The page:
Other Therapeutic Candidates
Alexion is developing a highly innovative, first-in-class therapy for the treatment of hypophosphatasia (HPP), an ultra-rare, life-threatening, genetic metabolic disorder that leads to progressive damage to multiple vital organs. Alexion is also developing a highly innovative therapy for the treatment of molybdenum cofactor deficiency (MoCD) type A, a severe and life threatening, ultra-rare, genetic metabolic disorder that causes catastrophic and irreversible neurologic damage within first weeks of life. There are no approved treatment options for HPP or MoCD.
Hypophosphatasia (HPP) is a genetic, chronic and progressive ultra-rare metabolic disease characterized by defective bone mineralization that can lead to destruction and deformity of bones, profound muscle weakness, seizures, respiratory failure and premature death. It is caused by a genetic deficiency of an enzyme known as tissue non-specific alkaline phosphatase (TNSALP), which causes life-long abnormalities in metabolism of the two vital minerals calcium and phosphate, leading directly to the debilitating morbidities and premature mortality of the disease.
Alexion is developing an investigational drug known as asfotase alfa, a first-in-class recombinant protein that addresses the underlying cause of HPP by targeting replacement of the missing enzyme to the necessary body tissues. Alexion recently received a Breakthrough Therapy designation from the US Food and Drug Administration (FDA) for asfotase alfa, which is designed to normalize the genetically defective metabolic process and prevent or reverse the severe and life-threatening complications of life-long dysregulated mineral metabolism in patients with HPP.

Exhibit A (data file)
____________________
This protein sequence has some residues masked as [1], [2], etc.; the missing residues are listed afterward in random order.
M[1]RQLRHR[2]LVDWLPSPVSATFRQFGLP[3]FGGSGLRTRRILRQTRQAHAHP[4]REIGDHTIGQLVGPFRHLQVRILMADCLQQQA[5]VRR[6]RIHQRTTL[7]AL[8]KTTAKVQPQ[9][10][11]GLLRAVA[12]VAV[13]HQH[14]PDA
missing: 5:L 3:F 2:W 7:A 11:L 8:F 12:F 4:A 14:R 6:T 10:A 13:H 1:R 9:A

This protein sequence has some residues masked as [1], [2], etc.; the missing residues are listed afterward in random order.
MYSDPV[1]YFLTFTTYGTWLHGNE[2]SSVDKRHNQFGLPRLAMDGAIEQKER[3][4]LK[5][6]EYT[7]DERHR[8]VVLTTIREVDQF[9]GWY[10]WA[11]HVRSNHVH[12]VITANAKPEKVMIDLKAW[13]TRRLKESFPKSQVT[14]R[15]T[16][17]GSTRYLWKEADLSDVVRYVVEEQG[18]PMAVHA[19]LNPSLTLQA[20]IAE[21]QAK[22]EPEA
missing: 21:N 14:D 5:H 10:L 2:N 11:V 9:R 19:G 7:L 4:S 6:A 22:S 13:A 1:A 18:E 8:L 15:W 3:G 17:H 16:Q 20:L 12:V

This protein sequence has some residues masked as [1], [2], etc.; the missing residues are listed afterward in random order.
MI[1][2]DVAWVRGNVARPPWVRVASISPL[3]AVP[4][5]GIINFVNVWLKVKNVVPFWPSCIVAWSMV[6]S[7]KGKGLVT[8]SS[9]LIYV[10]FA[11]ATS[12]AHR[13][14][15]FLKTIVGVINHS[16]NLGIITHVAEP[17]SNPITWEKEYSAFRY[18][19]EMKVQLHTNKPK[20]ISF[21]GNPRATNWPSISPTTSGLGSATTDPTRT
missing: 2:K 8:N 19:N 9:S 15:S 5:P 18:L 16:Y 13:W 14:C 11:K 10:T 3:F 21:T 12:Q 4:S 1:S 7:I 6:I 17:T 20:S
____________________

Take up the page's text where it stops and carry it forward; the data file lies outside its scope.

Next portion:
Learn more about HPP
Molybdenum Cofactor Deficiency (MoCD) Type A
MoCD Type A is a severe, ultra-rare and genetic metabolic disease affecting newborns in which a genetic deficiency of cyclic pyranopterin monophosphate (cPMP) results in the inability of the body to form an essential cofactor called molybdenum cofactor, resulting in its absence. This cofactor is essential for the appropriate functioning of several critical metabolic enzymes. A deficiency or absence of this cofactor leads to accumulation of toxic molecules, including the neurotoxin sulfite. Clinically, the absence of this cofactor and the resulting build-up of sulfite in the brain leads to damage and destruction of nerve cells, brain swelling, uncontrollable seizures, catastrophic and irreversible brain damage, and ultimately, death. There are currently no treatment options for patients with MoCD Type A.
Alexion is working with research collaborators to accelerate the development of an investigational therapy that would replace the missing cPMP in infants with MoCD type A so that their bodies can eliminate sulfite normally. Encouraging early clinical experience with this cPMP replacement therapy has been reported by independent investigators in Germany and Australia.
Alexion is also investigating new therapeutic agents designed to regulate the complement inflammatory pathway. These include ALXN1007, a novel anti-inflammatory antibody designed to target severe and ultra-rare inflammatory disorders. Based on the outcome of early-stage clinical trials of ALXN1007 in healthy volunteers, we expect to continue development of ALXN1007 in multiple severe, life-threatening and ultra-rare conditions.